Santa brought his usual Christmas bounty to Broadway last week — although sales weren’t quite as boffo as they have been in the past.
Total receipts hit $25.3 million for 30 shows on the boards (or $26.1 million including estimates for “Young Frankenstein”).
That’s down from the $28.3 million logged from the same sesh in 2007, with three more productions on the boards. Attendance was down from about 300,000 last year to 266,287 this year.
Cume is even further below the 2006 tally, which hit $29.1 million for 30 shows, with attendance at nearly 315,000.
Those downturns seem likely to increase concerns about the impending box office impact of the country’s economic woes. Still, it should be noted that this year, unlike the past few annums, both Christmas and New Year’s fall midweek, so increased tourism traffic should extend into this week’s sales as well.
In addition, individual sales for the Rialto’s big hits were on par with last year’s. Once again the top 10 was headed by “Wicked” ($1,803,262), while “The Lion King” ($1,535,136) and “Jersey Boys” ($1,338,151) also kept up with their receipts from last Christmas.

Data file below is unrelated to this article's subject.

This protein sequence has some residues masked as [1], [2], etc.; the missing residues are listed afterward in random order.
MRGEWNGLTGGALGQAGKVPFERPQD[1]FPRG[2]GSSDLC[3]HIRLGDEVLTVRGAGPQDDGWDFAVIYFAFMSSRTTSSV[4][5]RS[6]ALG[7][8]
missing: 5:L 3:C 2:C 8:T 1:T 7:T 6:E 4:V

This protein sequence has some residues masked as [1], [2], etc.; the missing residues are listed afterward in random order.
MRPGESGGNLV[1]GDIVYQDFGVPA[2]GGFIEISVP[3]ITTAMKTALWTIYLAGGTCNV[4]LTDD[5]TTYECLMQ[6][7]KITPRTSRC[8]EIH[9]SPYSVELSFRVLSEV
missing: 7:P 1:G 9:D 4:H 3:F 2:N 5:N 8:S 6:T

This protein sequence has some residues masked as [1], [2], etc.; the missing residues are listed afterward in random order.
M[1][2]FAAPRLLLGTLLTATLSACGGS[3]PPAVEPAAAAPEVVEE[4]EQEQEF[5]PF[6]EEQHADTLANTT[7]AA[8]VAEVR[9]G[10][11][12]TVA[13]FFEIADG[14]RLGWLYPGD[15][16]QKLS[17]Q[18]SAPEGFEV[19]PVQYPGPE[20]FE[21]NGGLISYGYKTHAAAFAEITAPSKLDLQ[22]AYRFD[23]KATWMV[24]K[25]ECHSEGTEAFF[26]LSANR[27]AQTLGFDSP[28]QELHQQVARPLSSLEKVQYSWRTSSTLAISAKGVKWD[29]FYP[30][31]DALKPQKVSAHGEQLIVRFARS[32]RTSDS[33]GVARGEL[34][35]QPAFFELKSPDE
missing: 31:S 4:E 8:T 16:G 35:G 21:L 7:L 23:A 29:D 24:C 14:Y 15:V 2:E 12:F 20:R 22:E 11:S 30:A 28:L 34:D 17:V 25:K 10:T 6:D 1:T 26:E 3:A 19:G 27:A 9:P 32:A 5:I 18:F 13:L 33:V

Those long-standing successes were joined by newer tuners that didn’t seem to have any trouble attracting theatergoers, including “White Christmas” ($1,409,256) and “Billy Elliot” ($1,346,997). Another newcomer, “Shrek the Musical” ($1,260,282), posted its best week yet.
Biggest jump of the frame was made by “Mary Poppins” ($1,176,275), popping up by about $430,000.
All in all, 11 shows racked up more than $1 million each, vs. the 13 that managed the same feat in 2007.
As usual, straight plays were largely crowded out of the spotlight by holiday biz, although “All My Sons” ($603,450) held up well with attendance at almost 96%.
Plays like “Equus” ($498,431), “Speed-the-Plow” ($389,355) and “August: Osage County” ($366,376) all rose, though none spectacularly. “The 39 Steps” ($350,361), on the other hand, posted its best week so far.
Next week, several shows on the boards will play their final frames before shuttering in early January — leaving the Rialto a chilly place until sales heat up in the spring.